As shown, the system may employ multiple distribution bars and nozzles operating at similar or dissimilar pressures and positioned at different locations and angles on the shaker in order to provide effective separation. The air may also be heated in order to assist in lowering the viscosity and, hence, surface tension of the fluids on the cuttings.
Depending on the drill fluid, an alternate air blowing system utilizing fans (not shown) may be employed as appropriate and may include appropriate heating systems as above.
The system may be operated in conjunction with other past technologies including washing fluids, although this would only be employed if the economics are favorable.
In the case where high pressure, high velocity air is employed, it may be necessary to include appropriate shields, deflectors or porous trays to ensure that the cuttings are not blown out of the shaker and to ensure that the air pressure flow is effectively directed to process all drill cuttings. Similarly, the system may include collection systems to ensure that vaporized and condensed drilling fluid is re-collected.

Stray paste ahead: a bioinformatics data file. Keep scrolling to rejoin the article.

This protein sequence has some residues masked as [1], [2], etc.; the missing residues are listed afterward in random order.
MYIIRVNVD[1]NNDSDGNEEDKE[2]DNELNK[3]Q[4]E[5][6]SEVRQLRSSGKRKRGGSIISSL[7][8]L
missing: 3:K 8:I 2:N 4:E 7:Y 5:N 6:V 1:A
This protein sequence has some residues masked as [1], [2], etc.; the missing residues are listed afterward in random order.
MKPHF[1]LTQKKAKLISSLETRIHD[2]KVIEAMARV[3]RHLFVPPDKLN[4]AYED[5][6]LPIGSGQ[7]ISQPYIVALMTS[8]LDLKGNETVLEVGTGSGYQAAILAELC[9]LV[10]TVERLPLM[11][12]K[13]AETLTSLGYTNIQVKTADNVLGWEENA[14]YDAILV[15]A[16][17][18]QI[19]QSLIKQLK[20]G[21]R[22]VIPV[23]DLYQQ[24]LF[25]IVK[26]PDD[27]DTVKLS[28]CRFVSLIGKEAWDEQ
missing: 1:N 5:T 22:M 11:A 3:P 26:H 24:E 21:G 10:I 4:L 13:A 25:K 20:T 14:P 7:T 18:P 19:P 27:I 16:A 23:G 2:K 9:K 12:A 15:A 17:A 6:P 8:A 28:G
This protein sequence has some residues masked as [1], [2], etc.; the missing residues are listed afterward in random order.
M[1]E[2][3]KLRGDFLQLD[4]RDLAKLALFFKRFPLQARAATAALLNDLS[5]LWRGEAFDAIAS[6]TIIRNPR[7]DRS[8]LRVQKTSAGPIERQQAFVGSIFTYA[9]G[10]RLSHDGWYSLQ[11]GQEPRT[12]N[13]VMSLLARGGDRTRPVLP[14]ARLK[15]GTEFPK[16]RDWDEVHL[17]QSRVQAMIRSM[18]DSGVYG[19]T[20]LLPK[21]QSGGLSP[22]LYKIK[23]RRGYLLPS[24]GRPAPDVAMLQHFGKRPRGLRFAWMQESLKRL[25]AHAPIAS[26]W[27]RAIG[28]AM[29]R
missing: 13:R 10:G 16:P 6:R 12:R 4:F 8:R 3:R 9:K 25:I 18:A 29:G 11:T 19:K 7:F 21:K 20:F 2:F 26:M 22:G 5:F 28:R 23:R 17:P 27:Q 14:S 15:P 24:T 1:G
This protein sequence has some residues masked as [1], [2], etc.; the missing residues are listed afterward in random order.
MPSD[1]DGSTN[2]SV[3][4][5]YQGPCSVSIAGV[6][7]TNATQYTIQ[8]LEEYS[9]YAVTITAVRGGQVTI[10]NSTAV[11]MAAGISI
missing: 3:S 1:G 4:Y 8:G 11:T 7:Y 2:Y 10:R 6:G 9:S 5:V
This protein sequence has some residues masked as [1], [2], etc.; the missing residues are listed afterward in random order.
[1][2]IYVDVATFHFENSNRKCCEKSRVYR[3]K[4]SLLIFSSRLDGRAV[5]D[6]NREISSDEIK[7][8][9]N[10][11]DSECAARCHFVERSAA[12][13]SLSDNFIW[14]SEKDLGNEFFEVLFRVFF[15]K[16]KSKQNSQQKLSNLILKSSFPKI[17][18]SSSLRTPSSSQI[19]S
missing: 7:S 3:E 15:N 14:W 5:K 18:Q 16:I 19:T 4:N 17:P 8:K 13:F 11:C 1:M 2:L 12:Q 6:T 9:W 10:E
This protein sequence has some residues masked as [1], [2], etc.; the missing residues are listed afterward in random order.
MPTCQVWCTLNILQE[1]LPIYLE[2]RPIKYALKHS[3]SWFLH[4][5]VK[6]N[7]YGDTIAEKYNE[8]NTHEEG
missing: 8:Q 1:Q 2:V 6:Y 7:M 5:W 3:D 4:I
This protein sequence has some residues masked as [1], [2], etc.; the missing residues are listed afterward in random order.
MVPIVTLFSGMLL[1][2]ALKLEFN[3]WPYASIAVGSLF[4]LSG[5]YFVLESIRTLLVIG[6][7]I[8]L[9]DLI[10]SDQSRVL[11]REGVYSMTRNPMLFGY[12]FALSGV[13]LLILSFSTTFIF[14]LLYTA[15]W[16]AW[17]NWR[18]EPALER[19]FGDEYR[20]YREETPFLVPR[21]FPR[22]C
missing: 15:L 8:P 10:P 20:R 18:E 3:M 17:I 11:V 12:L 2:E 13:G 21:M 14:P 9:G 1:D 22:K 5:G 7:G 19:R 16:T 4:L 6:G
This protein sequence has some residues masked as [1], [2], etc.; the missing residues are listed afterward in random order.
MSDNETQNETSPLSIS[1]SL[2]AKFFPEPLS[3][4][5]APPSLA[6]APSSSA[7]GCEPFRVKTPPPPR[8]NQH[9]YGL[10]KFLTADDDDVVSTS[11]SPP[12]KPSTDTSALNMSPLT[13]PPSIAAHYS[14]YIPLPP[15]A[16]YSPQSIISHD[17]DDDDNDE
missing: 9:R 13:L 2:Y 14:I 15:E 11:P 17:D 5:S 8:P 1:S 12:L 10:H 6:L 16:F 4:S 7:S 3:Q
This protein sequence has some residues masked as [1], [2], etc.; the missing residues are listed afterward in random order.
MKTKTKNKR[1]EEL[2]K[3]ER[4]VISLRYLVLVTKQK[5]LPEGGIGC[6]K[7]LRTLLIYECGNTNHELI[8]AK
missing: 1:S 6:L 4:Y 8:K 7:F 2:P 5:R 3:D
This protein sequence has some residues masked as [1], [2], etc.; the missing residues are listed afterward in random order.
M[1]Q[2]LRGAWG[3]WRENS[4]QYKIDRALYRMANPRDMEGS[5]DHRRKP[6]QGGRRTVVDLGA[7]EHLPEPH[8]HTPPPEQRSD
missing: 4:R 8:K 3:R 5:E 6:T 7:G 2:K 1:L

In one embodiment, the system may include a hovercraft-style skirt 22 (shown with a dotted line) to contain drill cuttings within the skirt to promote effective processing of the cuttings. In this embodiment, the hovercraft skirt 22 would “float” above the shaker screen and high pressure air would be directed towards the screen.
In a second aspect, as described in FIGS. 4-6, the shaker is provided with a vacuum system 30 located below the screen bed 12 to enhance the flow of drilling fluid through the screen and to strip drilling fluid from the drill cuttings. As shown in FIGS. 4 and 4A, a screen 12a is provided with at least one vacuum manifold 12b for applying a vacuum pressure to the underside of a portion of the screen 12a. That is, the vacuum manifold is designed to connect to the underside of a screen in order that as cuttings and fluids pass over the screen, a vacuum pressure encourages the passage of drilling fluid through the screen, hence improving the efficiency of separation. In addition, the vacuum pressure may be sufficient to effectively break the surface tension of fluids adhering to the drill cuttings particles applied during shaking so as to further improve the separation of fluids from the drill cuttings. In FIG. 4, the horizontal length of the vacuum manifold is designed to apply a vacuum across a relatively small portion of the total horizontal length of the screen (approximately 1 inch as shown in FIG. 4) whereas as shown in FIGS. 5 A and 5B, the manifold has a longer horizontal length of approximately 7 inches (approximately one third of the length of the screen).
Preferably, separate vacuum manifolds are utilized across the screen to ensure a relatively even vacuum pressure is applied across the screen.